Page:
General Question

andrew's avatar

What makes certain rainclouds gray?

Asked by andrew (15764 points ) January 24th, 2008

Now that we’re getting showers here in LA, I’ve been looking at the low-level clouds that are very dark gray. Why is that, especially when huge thunderheads are white?

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5 Answers

Les's avatar

Well, to answer your question, first let’s start with why the thunderhead appears white. This is due to Mie scattering. Mie scattering refers to scattering of light by particles (in this case, the water droplets that make up the cloud) that are much bigger than the wavelength of light hitting them. Cloud droplets are excellent at scattering all the wavelengths of visible light, so when we look at a cloud that is far away from us, we see all of these scattered wavelengths at once. This is why clouds appear white. The dark grey you see occurs when the cloud is above you, or in between you and the sun. As light enters the cloud, it is scattered in all directions, and for sufficiently thick clouds, not much makes it out of the other end (the end you are viewing). Just as white is all colors (or wavelengths of light) black is the absence of color (or lack of wavelengths of light). So what you are seeing is the cloud scattering most of the light, which makes it appear dark.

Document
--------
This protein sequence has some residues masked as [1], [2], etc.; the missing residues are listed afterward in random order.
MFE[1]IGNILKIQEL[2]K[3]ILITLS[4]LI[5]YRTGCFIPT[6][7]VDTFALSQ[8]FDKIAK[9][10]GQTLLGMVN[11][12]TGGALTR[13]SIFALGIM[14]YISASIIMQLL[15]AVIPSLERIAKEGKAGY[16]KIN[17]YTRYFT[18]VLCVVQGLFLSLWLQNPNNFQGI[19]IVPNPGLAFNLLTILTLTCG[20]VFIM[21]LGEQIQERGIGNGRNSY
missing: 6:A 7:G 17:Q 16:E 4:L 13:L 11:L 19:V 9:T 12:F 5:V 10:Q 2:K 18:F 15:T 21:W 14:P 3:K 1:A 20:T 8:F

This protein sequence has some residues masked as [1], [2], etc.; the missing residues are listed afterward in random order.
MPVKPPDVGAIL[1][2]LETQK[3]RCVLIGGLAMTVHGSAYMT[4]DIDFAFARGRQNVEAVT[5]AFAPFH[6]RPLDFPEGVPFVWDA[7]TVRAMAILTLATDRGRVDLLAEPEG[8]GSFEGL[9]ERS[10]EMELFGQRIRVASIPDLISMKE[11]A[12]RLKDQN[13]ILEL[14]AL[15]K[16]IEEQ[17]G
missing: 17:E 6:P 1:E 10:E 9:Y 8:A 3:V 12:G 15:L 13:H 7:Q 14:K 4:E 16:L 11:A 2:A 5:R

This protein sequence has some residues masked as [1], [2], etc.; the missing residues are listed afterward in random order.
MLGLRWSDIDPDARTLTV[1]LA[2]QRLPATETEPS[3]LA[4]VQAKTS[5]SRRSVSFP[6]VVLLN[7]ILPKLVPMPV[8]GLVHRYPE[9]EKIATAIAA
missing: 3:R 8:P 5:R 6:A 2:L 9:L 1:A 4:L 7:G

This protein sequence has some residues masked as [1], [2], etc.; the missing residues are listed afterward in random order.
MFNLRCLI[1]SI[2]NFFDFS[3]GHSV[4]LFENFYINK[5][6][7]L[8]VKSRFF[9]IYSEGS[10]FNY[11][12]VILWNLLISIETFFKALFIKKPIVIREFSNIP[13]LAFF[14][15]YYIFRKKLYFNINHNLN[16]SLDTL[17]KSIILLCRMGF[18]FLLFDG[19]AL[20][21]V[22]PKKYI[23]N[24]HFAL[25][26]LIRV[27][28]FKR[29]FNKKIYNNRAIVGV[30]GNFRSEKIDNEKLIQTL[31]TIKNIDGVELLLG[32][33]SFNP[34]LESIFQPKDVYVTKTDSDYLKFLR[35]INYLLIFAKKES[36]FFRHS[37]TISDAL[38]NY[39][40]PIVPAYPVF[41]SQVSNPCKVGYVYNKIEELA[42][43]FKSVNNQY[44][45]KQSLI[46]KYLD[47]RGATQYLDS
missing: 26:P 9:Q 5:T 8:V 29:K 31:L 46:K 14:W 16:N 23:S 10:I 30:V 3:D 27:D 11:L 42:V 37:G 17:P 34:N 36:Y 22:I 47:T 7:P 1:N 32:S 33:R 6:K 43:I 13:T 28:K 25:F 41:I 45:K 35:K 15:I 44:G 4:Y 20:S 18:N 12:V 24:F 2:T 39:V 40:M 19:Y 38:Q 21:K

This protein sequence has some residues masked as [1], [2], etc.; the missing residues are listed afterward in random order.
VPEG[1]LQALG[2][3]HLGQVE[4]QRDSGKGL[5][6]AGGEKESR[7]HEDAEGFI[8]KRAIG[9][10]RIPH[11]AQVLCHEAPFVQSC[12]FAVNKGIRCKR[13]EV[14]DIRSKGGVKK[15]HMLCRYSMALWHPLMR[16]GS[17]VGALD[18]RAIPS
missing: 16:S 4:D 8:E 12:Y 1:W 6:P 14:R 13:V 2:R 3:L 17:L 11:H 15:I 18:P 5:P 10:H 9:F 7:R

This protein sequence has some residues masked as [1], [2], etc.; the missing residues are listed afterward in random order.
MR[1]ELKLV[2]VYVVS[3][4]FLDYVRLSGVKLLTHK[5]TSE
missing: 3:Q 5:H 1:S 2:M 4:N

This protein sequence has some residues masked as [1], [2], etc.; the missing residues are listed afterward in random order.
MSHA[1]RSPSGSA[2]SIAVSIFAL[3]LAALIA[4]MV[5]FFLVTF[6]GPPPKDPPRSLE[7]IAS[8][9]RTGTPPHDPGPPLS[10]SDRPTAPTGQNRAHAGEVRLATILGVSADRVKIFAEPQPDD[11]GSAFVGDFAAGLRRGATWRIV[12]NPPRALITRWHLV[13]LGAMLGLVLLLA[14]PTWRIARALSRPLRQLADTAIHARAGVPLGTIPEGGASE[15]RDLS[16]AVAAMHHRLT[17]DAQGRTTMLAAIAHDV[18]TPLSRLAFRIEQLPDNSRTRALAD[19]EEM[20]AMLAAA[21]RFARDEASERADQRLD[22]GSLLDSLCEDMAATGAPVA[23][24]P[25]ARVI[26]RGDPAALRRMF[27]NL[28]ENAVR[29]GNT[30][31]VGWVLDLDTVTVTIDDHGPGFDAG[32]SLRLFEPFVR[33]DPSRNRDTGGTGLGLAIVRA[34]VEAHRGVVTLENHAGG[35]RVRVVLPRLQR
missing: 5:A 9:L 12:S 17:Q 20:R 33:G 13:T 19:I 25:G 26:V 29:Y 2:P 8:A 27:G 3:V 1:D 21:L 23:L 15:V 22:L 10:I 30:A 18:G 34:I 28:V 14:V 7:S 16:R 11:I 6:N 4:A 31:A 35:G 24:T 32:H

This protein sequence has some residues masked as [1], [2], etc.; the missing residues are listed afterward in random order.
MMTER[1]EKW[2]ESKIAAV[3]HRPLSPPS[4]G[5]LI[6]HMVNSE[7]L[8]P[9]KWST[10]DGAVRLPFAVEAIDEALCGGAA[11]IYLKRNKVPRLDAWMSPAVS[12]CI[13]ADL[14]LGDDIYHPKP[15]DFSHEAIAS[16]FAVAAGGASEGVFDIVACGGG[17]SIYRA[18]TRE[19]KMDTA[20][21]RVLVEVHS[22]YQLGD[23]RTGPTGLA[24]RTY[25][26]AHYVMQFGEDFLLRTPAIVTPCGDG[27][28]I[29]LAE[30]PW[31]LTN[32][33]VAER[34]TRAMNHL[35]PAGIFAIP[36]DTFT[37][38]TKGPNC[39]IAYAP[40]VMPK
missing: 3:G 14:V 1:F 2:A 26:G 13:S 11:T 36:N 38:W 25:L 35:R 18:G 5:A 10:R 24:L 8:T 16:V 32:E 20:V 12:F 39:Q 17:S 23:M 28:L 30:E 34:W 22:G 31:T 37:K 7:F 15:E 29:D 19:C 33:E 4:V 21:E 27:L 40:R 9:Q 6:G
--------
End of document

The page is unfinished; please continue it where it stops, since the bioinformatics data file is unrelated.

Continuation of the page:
andrew's avatar

A ha! So rain clouds (as opposed to fog or the fluffy cumulus clouds), because they contain larger particles of water, are more dense, and thus scatter light more efficiently?

Cardinal's avatar

The more daker the rainer.

Response moderated
AnswerMan1980's avatar

Most dense clouds look darker and visa versa.

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